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The Sef-Made Billionaire Effect

December 30, 2014


What if Steve Jobs and Steve Case’s talent for value creation had been recognized and harnessed by their former bosses?

What if Steve Jobs and Steve Case's talent for value creation had been recognized and harnessed by their former bosses at Atari and PepsiCo before they left and created Apple and AOL? The Self-Made Billionaire Effect, authored by veteran corporate strategists, John Sviokla and Mitch Cohen of PwC, gives executives an invaluable blueprint for identifying characteristics of potential value producers, who may very well have that next billion-dollar idea tucked into their back pocket.

Through this unprecedented, in-depth study of self-made billionaires, Sviokla and Cohen identify the key differentiator of massive value creators by what they call the "producer" versus "performer" mind-set. While the majority of companies reward "performers" – those who delight audiences with their perfect execution – most do not proactively mine and cultivate "producers" – those who have the potential to create massive value and redefine what is possible.

The Self-Made Billionaire Effect identifies five key traits, or habits of mind, among extreme value creators:

  • Empathetic Imagination— Having empathy for the customer's needs and wants coupled with an imaginative mind-set to come up with and explore new, untested ideas.
  • Inventive Execution—Designing and executing a customer experience that others considered fixed and therefore unlocking new value.
  • Relative View of Risk—Being more concerned about missing opportunities to redefine the future than with pushing an idea that fails.
  • Patient Urgency—Being prepared to seize an opportunity but having the patience for that opportunity to fully emerge.
  • Producer-Performer Partnership—Building partnerships between individuals with complementary skills and mutual trust.
Producers don't achieve extreme success on their own. Each works closely with a performer to bring the envisioned new product or service to fruition. Companies need to focus not only on identifying and supporting producers, but also on pairing them up with suitable performers.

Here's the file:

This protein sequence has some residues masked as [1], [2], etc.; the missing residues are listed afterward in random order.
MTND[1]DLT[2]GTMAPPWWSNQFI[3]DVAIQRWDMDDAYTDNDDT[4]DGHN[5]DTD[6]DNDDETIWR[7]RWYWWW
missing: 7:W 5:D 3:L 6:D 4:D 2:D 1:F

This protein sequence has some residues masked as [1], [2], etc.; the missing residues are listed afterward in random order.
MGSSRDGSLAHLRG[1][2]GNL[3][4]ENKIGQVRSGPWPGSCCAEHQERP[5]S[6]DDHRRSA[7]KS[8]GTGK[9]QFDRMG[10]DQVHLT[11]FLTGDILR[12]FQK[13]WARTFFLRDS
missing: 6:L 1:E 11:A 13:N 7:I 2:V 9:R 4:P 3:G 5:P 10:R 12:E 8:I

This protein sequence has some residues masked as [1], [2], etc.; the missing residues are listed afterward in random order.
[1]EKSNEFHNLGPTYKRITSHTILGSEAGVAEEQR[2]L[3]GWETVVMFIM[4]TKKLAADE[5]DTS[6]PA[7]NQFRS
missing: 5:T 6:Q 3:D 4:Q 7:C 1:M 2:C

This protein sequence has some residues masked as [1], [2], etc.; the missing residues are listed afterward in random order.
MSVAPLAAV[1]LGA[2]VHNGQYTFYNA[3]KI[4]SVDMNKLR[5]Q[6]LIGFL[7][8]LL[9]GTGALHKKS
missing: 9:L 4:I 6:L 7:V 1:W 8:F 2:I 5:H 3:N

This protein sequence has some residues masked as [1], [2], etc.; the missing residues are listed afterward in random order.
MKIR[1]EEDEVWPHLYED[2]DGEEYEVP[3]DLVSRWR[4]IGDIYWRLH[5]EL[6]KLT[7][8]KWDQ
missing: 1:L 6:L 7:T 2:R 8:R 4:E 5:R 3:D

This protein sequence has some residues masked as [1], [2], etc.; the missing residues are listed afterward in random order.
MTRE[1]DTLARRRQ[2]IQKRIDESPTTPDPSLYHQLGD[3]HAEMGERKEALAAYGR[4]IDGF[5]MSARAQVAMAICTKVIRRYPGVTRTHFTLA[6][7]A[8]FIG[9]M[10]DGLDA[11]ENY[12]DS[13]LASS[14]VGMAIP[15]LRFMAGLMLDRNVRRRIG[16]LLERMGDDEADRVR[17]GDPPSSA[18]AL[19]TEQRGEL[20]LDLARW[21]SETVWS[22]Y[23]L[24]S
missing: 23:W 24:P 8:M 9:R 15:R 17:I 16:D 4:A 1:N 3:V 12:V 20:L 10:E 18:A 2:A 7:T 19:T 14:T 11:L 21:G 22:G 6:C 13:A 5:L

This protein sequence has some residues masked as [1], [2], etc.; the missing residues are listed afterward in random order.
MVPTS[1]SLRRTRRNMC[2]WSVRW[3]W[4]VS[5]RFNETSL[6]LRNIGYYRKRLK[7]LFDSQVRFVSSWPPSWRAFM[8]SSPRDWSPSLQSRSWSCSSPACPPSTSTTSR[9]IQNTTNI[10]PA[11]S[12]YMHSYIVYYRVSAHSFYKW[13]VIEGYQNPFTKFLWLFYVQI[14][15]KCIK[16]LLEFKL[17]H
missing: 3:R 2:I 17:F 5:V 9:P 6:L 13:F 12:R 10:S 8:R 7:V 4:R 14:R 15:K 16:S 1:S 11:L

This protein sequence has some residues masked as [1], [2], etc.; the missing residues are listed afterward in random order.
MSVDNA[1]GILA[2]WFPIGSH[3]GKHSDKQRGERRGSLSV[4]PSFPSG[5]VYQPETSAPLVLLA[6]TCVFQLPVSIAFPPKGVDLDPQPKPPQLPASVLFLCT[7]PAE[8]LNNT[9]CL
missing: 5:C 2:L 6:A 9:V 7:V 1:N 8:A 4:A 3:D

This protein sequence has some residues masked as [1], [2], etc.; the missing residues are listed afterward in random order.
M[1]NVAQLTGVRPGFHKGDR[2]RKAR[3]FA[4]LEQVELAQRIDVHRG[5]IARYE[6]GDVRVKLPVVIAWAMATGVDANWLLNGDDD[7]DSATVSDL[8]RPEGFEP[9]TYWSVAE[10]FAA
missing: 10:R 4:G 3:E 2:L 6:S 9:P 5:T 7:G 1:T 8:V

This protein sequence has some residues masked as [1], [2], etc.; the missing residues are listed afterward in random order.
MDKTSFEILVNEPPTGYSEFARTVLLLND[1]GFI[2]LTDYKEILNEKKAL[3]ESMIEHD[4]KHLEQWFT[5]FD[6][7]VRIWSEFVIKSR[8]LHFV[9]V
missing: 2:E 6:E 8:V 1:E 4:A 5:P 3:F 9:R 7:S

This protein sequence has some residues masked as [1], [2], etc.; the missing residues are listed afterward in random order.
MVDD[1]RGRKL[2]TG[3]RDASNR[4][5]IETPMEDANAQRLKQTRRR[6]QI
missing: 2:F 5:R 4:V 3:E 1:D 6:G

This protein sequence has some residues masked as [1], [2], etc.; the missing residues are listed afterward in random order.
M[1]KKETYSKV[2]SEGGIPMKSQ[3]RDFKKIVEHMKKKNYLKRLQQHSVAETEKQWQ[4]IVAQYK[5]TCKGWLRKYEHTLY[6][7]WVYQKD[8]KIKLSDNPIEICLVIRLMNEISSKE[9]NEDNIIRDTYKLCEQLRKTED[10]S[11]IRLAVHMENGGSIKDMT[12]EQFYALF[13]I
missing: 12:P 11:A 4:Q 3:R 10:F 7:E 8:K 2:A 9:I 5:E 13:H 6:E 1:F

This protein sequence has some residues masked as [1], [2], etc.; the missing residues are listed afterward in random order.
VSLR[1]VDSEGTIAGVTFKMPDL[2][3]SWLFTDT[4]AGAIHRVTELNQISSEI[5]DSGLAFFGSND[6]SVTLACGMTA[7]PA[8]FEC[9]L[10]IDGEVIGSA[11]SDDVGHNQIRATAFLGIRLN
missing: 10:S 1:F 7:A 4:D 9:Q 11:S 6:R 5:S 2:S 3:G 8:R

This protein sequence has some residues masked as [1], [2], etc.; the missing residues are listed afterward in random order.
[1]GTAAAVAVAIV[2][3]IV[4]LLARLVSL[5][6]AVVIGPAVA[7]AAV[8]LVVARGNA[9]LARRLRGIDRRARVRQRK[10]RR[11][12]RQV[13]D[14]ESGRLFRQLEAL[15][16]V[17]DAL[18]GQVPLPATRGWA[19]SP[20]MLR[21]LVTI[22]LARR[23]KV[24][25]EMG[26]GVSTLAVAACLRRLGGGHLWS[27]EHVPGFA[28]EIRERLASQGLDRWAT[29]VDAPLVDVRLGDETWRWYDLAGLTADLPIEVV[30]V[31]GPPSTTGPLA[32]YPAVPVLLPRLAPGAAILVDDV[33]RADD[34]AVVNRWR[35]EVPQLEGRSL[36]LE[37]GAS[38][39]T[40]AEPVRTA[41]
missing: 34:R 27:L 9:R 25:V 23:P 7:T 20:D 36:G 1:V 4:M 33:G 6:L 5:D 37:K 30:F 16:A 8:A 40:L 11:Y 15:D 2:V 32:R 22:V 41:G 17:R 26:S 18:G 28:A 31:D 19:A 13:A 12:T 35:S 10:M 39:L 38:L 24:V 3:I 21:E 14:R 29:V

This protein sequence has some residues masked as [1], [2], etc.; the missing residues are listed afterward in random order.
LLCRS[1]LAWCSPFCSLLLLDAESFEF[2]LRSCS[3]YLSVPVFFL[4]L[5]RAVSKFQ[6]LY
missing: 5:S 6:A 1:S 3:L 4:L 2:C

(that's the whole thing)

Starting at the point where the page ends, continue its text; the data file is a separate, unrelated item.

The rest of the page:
More than 80 percent of the Producers analysed made their fortunes in highly competitive industries. The implications for companies are clear. "Opportunities exist in every marketplace if they are approached through the right habits of mind," said Sviokla, head of Global Thought Leadership, PwC. "It's up to businesses to understand their role in energizing talent so they are best positioned to deliver that value."

"Business leaders must learn to identify individuals who possess both good judgment and imaginative vision and bring them to life within an organization, said Cohen, vice chairman of PwC. It's these individuals who trust their instincts enough to take game-changing risks and unlock new value."

About the Authors

John Sviokla is the head of Global Thought Leadership at PwC (PricewaterhouseCoopers LLP). He serves a variety of Fortune 500 clients on the topics of strategy and innovation and runs The Exchange, the firm's think tank. John has held various leadership roles at PwC as well as at other public and private companies. A former member of the Harvard Business School faculty. John has written for the Harvard Business Review, The Wall Street Journal, Financial Times, and Sloan Management Review and has appeared on CNBC and Fox News.

Mitch Cohen is vice chairman at PwC. During his 33-year career at the firm, including more than 20 as a partner, he has served numerous Fortune 500 clients. Mitch has also helped to guide the firm's strategy as well as its initiatives around innovation and corporate responsibility.

About PwC US

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